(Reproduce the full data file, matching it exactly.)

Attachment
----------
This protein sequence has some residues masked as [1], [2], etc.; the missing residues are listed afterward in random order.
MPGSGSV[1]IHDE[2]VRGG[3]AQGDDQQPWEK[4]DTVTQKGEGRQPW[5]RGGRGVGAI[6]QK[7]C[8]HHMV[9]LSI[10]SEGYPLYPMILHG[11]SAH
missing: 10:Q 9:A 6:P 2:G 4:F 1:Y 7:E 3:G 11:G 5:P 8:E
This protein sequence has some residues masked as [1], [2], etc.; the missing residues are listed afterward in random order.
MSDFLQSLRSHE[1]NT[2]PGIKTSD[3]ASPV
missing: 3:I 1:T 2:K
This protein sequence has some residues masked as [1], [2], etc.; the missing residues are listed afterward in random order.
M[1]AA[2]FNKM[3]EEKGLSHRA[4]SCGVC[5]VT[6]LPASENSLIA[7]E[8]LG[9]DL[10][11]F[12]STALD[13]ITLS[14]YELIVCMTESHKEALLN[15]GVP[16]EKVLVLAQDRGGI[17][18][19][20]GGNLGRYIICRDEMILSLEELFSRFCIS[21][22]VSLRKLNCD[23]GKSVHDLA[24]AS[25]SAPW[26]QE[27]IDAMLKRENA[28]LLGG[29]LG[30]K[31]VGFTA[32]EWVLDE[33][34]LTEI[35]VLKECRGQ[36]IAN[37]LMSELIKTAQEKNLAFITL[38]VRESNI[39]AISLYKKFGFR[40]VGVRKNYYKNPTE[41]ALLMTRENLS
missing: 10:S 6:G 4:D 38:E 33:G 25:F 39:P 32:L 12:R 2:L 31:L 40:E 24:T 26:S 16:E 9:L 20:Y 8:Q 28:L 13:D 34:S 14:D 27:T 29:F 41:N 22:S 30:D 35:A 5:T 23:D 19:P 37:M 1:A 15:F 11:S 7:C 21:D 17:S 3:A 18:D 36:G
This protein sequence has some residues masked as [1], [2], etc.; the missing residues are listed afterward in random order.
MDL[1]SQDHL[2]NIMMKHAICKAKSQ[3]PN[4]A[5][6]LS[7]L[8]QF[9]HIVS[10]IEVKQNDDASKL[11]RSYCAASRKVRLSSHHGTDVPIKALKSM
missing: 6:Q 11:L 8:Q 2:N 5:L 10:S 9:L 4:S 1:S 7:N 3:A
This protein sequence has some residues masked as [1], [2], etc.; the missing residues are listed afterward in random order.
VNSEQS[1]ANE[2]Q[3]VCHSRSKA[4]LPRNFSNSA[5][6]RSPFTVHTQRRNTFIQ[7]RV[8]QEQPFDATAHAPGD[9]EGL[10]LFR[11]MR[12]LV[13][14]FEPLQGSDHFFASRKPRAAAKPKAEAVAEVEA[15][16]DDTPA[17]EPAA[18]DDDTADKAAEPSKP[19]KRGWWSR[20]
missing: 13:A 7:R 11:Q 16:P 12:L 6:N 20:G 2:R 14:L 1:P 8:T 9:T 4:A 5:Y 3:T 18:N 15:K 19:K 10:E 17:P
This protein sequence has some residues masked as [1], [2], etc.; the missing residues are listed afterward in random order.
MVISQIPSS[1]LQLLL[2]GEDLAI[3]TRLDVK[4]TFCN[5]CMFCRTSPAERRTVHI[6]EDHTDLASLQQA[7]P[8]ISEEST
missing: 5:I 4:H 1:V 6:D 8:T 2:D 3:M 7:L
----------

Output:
This protein sequence has some residues masked as [1], [2], etc.; the missing residues are listed afterward in random order.
MPGSGSV[1]IHDE[2]VRGG[3]AQGDDQQPWEK[4]DTVTQKGEGRQPW[5]RGGRGVGAI[6]QK[7]C[8]HHMV[9]LSI[10]SEGYPLYPMILHG[11]SAH
missing: 10:Q 9:A 6:P 2:G 4:F 1:Y 7:E 3:G 11:G 5:P 8:E
This protein sequence has some residues masked as [1], [2], etc.; the missing residues are listed afterward in random order.
MSDFLQSLRSHE[1]NT[2]PGIKTSD[3]ASPV
missing: 3:I 1:T 2:K
This protein sequence has some residues masked as [1], [2], etc.; the missing residues are listed afterward in random order.
M[1]AA[2]FNKM[3]EEKGLSHRA[4]SCGVC[5]VT[6]LPASENSLIA[7]E[8]LG[9]DL[10][11]F[12]STALD[13]ITLS[14]YELIVCMTESHKEALLN[15]GVP[16]EKVLVLAQDRGGI[17][18][19][20]GGNLGRYIICRDEMILSLEELFSRFCIS[21][22]VSLRKLNCD[23]GKSVHDLA[24]AS[25]SAPW[26]QE[27]IDAMLKRENA[28]LLGG[29]LG[30]K[31]VGFTA[32]EWVLDE[33][34]LTEI[35]VLKECRGQ[36]IAN[37]LMSELIKTAQEKNLAFITL[38]VRESNI[39]AISLYKKFGFR[40]VGVRKNYYKNPTE[41]ALLMTRENLS
missing: 10:S 6:G 4:D 38:E 33:G 25:F 39:P 32:L 12:R 2:L 31:L 40:E 24:T 26:S 16:E 9:L 20:Y 8:Q 28:L 13:D 34:S 14:D 27:T 29:F 41:N 22:S 30:D 35:A 5:T 23:D 19:P 37:M 1:A 15:F 11:S 7:C 21:D 17:S 3:A 18:D 36:G
This protein sequence has some residues masked as [1], [2], etc.; the missing residues are listed afterward in random order.
MDL[1]SQDHL[2]NIMMKHAICKAKSQ[3]PN[4]A[5][6]LS[7]L[8]QF[9]HIVS[10]IEVKQNDDASKL[11]RSYCAASRKVRLSSHHGTDVPIKALKSM
missing: 6:Q 11:L 8:Q 2:N 5:L 10:S 9:L 4:S 1:S 7:N 3:A
This protein sequence has some residues masked as [1], [2], etc.; the missing residues are listed afterward in random order.
VNSEQS[1]ANE[2]Q[3]VCHSRSKA[4]LPRNFSNSA[5][6]RSPFTVHTQRRNTFIQ[7]RV[8]QEQPFDATAHAPGD[9]EGL[10]LFR[11]MR[12]LV[13][14]FEPLQGSDHFFASRKPRAAAKPKAEAVAEVEA[15][16]DDTPA[17]EPAA[18]DDDTADKAAEPSKP[19]KRGWWSR[20]
missing: 13:A 7:R 11:Q 16:P 12:L 6:N 20:G 2:R 14:L 1:P 8:T 9:T 4:A 5:Y 3:T 18:N 15:K 19:K 10:E 17:P
This protein sequence has some residues masked as [1], [2], etc.; the missing residues are listed afterward in random order.
MVISQIPSS[1]LQLLL[2]GEDLAI[3]TRLDVK[4]TFCN[5]CMFCRTSPAERRTVHI[6]EDHTDLASLQQA[7]P[8]ISEEST
missing: 5:I 4:H 1:V 6:D 8:T 2:D 3:M 7:L